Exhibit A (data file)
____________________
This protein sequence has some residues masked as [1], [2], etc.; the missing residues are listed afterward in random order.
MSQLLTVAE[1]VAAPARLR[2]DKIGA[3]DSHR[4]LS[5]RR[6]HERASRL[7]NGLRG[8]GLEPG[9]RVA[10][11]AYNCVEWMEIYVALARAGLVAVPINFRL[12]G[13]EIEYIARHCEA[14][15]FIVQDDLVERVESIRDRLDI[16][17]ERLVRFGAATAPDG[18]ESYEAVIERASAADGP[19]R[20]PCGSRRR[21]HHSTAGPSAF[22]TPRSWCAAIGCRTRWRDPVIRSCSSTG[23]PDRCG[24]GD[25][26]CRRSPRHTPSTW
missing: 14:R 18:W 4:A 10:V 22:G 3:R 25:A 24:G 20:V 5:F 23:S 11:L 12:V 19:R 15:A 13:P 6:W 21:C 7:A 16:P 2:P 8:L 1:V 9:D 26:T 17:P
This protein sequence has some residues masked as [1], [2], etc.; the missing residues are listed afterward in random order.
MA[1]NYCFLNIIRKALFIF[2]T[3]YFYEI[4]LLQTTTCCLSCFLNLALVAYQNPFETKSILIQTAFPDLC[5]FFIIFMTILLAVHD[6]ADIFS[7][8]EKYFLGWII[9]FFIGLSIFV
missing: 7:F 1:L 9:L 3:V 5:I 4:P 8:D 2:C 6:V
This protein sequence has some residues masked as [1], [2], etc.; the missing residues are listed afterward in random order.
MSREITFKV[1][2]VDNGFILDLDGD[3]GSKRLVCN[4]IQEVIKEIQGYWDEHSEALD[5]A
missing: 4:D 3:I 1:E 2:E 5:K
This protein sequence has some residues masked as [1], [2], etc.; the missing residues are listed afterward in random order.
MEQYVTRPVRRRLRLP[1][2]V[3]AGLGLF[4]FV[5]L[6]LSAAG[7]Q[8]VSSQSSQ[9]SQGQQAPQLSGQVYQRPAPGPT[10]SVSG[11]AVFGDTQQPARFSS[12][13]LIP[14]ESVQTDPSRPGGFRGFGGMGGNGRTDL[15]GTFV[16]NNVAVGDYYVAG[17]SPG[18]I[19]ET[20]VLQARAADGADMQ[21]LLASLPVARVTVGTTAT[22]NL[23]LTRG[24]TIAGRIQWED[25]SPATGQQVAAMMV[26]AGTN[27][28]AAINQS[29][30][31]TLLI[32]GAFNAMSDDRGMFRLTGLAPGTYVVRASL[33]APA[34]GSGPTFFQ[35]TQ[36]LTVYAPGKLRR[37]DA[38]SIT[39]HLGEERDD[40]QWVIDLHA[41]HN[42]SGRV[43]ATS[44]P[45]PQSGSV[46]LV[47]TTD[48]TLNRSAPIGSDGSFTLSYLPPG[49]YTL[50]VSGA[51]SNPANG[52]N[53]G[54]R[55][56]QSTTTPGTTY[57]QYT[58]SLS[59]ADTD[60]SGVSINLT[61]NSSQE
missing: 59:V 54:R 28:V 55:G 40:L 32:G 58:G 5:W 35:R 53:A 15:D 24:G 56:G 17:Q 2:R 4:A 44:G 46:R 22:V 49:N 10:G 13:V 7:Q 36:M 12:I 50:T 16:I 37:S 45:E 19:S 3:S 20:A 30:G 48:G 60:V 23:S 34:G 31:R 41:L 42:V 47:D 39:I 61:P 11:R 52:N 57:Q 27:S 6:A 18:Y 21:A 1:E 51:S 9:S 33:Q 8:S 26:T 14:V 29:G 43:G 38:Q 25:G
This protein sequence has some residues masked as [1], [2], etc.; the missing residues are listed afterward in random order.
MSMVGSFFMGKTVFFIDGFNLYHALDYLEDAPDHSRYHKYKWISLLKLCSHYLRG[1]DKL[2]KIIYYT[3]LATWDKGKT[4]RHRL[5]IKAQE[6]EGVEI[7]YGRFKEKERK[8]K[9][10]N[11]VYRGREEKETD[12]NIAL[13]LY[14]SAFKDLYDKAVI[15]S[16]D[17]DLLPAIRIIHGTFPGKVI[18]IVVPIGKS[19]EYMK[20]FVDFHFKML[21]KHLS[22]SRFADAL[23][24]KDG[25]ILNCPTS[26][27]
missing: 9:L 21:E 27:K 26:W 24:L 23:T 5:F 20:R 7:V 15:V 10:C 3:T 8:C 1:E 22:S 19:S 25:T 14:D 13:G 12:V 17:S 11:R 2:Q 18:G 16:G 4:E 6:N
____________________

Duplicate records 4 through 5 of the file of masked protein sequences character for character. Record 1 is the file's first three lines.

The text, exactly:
This protein sequence has some residues masked as [1], [2], etc.; the missing residues are listed afterward in random order.
MEQYVTRPVRRRLRLP[1][2]V[3]AGLGLF[4]FV[5]L[6]LSAAG[7]Q[8]VSSQSSQ[9]SQGQQAPQLSGQVYQRPAPGPT[10]SVSG[11]AVFGDTQQPARFSS[12][13]LIP[14]ESVQTDPSRPGGFRGFGGMGGNGRTDL[15]GTFV[16]NNVAVGDYYVAG[17]SPG[18]I[19]ET[20]VLQARAADGADMQ[21]LLASLPVARVTVGTTAT[22]NL[23]LTRG[24]TIAGRIQWED[25]SPATGQQVAAMMV[26]AGTN[27][28]AAINQS[29][30][31]TLLI[32]GAFNAMSDDRGMFRLTGLAPGTYVVRASL[33]APA[34]GSGPTFFQ[35]TQ[36]LTVYAPGKLRR[37]DA[38]SIT[39]HLGEERDD[40]QWVIDLHA[41]HN[42]SGRV[43]ATS[44]P[45]PQSGSV[46]LV[47]TTD[48]TLNRSAPIGSDGSFTLSYLPPG[49]YTL[50]VSGA[51]SNPANG[52]N[53]G[54]R[55][56]QSTTTPGTTY[57]QYT[58]SLS[59]ADTD[60]SGVSINLT[61]NSSQE
missing: 59:V 54:R 28:V 55:G 40:L 32:G 58:G 5:W 35:R 53:A 15:D 24:G 56:G 17:Q 2:R 4:A 44:G 46:R 22:V 49:N 10:G 13:V 7:Q 36:M 12:I 50:T 16:I 37:S 45:E 19:S 3:S 20:A 30:G 48:G 60:V 23:S 34:G 31:R 41:L 42:V 47:D 39:I 61:P 11:R 52:N 57:Q 27:S 6:A 18:Y 21:A 1:E 51:S 9:S 33:Q 8:S 26:T 14:V 29:G 43:G 38:Q 25:G
This protein sequence has some residues masked as [1], [2], etc.; the missing residues are listed afterward in random order.
MSMVGSFFMGKTVFFIDGFNLYHALDYLEDAPDHSRYHKYKWISLLKLCSHYLRG[1]DKL[2]KIIYYT[3]LATWDKGKT[4]RHRL[5]IKAQE[6]EGVEI[7]YGRFKEKERK[8]K[9][10]N[11]VYRGREEKETD[12]NIAL[13]LY[14]SAFKDLYDKAVI[15]S[16]D[17]DLLPAIRIIHGTFPGKVI[18]IVVPIGKS[19]EYMK[20]FVDFHFKML[21]KHLS[22]SRFADAL[23][24]KDG[25]ILNCPTS[26][27]
missing: 9:L 21:E 27:K 26:W 24:L 23:T 5:F 20:R 7:V 15:V 10:C 3:T 8:C 1:E 22:S 19:S 25:T 14:D 13:G 12:V 17:S 11:R 2:Q 18:G 16:G 4:E 6:N